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1998 Fantasy Books

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  • David Lenander
    Responding to the message from Eleanor Farrell ... Lynne Reid Banks has written a number of children s books, including a number of
    Message 1 of 9 , Dec 11, 1998
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      Responding to the message
      from Eleanor Farrell <emfarrell@...>
      >
      > David, your comments are intriguing, how about more info here for those of
      > us who don't know who "Banks" is or know anything about her books?

      Lynne Reid Banks has written a number of children's books, including a number of
      fantasies. Far and away her most popular and commercially successful is the
      series beginning with *The Indian in the Cupboard*. The sequels include:
      *Return of the Indian* *Secret of the Indian* and *Mystery of the Cupboard* and
      the new *Key to the Indian*. She's been criticized as misusing the Native
      American material that she employed as background for the character Little Bear.
      I think that the first book was written rather thoughtlessly regarding this, so
      Little Bear speaks in a sort of "Movie Injun" broken English, but clearly she's
      been trying to improve things, since. The new book is apparently focusing much
      more directly on Little Bear, so my guess is that she's trying to "make up" for
      the first book. Rather as P.L. Travers rewrote portions of one of the Mary
      Poppins books to address a supposedly racist portrayal of an African family.
      Indian in the Cupboard was made into a major film a couple of years ago, though
      I seem to recall that it incorporated elements from the second book, too. Aside
      from the criticism that the books include insensitive portrayals of Native
      American Indians, the books are in many respects very well written, and have
      been much praised and become quite popular. Lois Kuznets discussed at least the
      first in her MSA-award book *When Toys Come Alive*.

      To be honest, I've not read the first book (But I saw the MOVIE!), but I have
      read the three sequels and have been very impressed with the increasingly
      interesting things that Banks has done in these books, especially with
      *Mystery*, where she develops the rudimentary idea of the magical key and
      cupboard in logical but previously unexpected ways, and experiments with Telling
      the Grown-ups the Truth about the magic, which seems odd in the 4th book of a
      series that hadn't previously done this. On the other hand, I think that I
      found *Mystery* easier to like partly because she was avoiding the "Little Bear"
      material, which has always made me uneasy.

      Incidentally, we do not have a dearth of books to consider on the children's
      side. Laura forwarded a list of--I don't know, more than 100, I think-- in the
      Once UPon a Time that came yesterday. Well known authors with new books include
      Banks, T.A. Barron, Nina Bawden, Francesca Lia Block, Bruce Coville, Jane Louise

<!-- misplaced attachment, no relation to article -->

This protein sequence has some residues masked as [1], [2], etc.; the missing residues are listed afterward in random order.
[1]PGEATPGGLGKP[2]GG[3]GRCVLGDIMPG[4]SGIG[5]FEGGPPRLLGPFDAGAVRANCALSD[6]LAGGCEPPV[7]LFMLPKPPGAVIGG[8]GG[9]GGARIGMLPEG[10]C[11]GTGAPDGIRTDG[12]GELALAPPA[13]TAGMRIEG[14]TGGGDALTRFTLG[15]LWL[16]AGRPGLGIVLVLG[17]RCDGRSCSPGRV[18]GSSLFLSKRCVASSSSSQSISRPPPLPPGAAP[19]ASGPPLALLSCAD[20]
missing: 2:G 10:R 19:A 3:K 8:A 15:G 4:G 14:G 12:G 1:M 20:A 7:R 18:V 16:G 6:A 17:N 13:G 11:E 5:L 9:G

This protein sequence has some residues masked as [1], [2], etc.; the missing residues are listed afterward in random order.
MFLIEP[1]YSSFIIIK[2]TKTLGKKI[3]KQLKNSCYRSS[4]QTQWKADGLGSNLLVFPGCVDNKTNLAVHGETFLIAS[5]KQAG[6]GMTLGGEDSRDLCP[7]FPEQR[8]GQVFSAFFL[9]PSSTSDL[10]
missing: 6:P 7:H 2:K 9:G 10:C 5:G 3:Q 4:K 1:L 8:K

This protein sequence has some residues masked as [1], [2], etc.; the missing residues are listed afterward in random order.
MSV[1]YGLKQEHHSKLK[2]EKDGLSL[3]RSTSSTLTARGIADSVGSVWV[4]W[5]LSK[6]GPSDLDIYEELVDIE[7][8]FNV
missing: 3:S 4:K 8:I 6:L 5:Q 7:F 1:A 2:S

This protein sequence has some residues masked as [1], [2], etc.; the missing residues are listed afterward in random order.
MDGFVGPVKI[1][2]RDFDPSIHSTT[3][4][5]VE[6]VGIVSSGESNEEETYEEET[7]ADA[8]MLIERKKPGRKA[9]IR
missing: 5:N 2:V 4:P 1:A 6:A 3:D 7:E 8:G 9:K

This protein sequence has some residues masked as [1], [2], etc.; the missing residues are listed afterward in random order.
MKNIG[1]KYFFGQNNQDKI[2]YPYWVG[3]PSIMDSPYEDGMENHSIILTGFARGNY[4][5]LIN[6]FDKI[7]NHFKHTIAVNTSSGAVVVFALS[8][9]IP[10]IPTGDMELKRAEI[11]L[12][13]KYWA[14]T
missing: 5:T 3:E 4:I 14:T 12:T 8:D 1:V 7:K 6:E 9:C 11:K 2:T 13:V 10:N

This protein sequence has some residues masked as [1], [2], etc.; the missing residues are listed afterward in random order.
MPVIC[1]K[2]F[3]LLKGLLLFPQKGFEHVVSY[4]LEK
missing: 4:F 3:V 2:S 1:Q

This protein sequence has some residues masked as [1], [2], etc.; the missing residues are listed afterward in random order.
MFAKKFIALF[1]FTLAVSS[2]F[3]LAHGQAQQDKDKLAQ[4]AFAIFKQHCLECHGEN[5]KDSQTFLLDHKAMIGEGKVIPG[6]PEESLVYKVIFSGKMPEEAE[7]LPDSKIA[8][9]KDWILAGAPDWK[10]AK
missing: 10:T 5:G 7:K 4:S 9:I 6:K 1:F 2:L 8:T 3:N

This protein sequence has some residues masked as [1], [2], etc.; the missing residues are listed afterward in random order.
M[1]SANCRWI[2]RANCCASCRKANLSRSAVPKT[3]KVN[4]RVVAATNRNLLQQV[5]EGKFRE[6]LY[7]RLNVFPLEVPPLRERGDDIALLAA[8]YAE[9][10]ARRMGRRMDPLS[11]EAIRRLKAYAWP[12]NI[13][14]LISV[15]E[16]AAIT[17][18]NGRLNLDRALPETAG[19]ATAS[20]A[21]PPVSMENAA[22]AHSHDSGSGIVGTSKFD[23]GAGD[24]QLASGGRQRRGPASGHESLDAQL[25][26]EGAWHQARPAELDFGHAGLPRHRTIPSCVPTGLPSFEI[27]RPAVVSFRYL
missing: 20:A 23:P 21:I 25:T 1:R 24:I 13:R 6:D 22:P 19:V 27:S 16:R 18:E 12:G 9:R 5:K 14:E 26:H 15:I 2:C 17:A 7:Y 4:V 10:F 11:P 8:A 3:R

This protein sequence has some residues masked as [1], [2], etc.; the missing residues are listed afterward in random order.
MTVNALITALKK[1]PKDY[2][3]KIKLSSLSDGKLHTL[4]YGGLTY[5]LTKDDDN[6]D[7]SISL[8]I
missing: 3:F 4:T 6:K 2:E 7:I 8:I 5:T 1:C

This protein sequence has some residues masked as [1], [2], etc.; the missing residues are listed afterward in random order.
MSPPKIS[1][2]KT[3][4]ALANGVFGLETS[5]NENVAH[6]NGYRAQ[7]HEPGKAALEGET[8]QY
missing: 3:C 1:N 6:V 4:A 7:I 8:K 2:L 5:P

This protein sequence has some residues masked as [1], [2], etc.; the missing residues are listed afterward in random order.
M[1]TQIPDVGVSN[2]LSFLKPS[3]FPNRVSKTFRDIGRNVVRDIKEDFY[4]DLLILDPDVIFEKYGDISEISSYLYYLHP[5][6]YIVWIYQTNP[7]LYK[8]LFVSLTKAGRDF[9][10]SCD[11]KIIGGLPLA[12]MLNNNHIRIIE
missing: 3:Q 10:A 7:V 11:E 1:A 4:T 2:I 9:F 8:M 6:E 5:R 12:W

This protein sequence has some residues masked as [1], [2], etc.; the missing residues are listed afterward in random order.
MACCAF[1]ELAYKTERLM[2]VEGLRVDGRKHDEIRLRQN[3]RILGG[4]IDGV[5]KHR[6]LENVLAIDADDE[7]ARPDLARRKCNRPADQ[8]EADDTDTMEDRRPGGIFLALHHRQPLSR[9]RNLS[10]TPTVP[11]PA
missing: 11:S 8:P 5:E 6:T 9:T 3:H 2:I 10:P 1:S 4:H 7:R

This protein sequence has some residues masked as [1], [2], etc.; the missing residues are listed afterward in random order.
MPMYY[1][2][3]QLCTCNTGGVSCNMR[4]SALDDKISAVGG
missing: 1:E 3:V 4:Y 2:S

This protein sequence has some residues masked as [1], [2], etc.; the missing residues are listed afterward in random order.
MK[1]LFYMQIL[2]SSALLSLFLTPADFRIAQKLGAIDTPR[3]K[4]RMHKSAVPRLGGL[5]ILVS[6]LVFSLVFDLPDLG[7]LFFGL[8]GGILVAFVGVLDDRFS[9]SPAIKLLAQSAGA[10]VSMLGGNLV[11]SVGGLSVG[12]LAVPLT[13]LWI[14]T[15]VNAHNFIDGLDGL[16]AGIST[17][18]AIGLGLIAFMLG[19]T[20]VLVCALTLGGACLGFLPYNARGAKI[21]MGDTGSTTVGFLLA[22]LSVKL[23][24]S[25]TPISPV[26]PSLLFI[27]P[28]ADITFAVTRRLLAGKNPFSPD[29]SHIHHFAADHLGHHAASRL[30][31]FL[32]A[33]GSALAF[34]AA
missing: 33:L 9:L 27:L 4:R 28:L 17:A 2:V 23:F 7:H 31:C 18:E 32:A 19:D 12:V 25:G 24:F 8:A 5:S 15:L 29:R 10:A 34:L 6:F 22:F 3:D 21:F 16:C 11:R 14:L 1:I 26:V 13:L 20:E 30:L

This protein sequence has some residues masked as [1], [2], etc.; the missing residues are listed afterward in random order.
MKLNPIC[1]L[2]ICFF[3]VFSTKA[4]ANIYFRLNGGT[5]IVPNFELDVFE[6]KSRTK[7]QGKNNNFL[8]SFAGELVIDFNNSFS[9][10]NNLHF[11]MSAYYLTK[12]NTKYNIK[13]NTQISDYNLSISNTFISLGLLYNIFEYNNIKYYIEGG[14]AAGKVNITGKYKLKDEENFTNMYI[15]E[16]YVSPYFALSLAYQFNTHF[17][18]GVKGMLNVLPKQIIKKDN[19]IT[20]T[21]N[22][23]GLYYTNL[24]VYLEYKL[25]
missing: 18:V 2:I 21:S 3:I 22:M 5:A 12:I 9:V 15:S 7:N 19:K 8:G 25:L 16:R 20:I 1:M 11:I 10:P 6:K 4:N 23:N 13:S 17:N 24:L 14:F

Curry (anyone heard from her in a while?), Roald Dahl, Kara Dalkey, Pamela Dean
      (Juniper, etc. as a Y.A.?), Cynthia DeFelice, Peter Dickinson (!), Martin
      Gardner, Alan Garner (!!), Brian Jacques, Diana Wynne Jones, Ellen Kindt
      McKenzie, Robin McKinley, Gregory Maguire, Margaret Mahy (!), Donna Jo Napoli,
      Phyllis Reynolds Naylor, Gary Paulsen, Tamora Pierce, Daniel Pinkwater (!),
      Philip Pullman, Cynthia Rylant, Jon Scieszka, William Sleator, Sherwood Smith,
      Nancy Springer, J.R.R. Tolkien (!), Vivian Vande Velde, Jane Yolen and Paul
      Zindell. These are just the ones that ring a bell with me. A book getting a
      LOT of attention will be J.K. Rowling's Harry Potter and the Sorcerer's Stone*,
      and I've seen very positive comments about Michael Cadnum's *In a Dark Wood*,
      though Ellie doesn't seem to have thought too much of it, in the latest
      MYTHPRINT. 3 I've read from Laura's list: Elizabeth Cody Kimmel's *In the
      Stone Circle* (historical time travel/ghosts in Wales), Ellen Kindt McKenzie's
      *Golden Band of Eddris* and Eva Ibbotson's *Secret of Platform 13* probably
      won't make my final ballot, though I guess I can't rule out the McKenzie at this
      point. Laura hasn't read all of these, either. But she does focus on the
      Dalkey, Jones, Virginia Layefsky, Napoli, Rowling and Springer books as
      especially worth looking at. And her review of Rylant's book in the same issue
      made me wonder why she'd left it off this short list, it sounds very
      interesting.

      Laura's also promised us a second list of more picture books. I hope to post
      her list on the Once UPon a TIme web-site, but I'm not sure how soon.




      David Lenander, Library Manager I
      Bio-Medical Library Access Services work: (612)626-3375
      Circulation, Core Collections & Reserve Desks home: (651)292-8887
      Diehl Hall/505 Essex SE fax: (612)626-2454
      University of Minnesota
      Minneapolis, Minnesota 55455

      e-mail: d-lena@...
      web-page: http://www.tc.umn.edu/nlhome/m391/d-lena/BirdnBab.html
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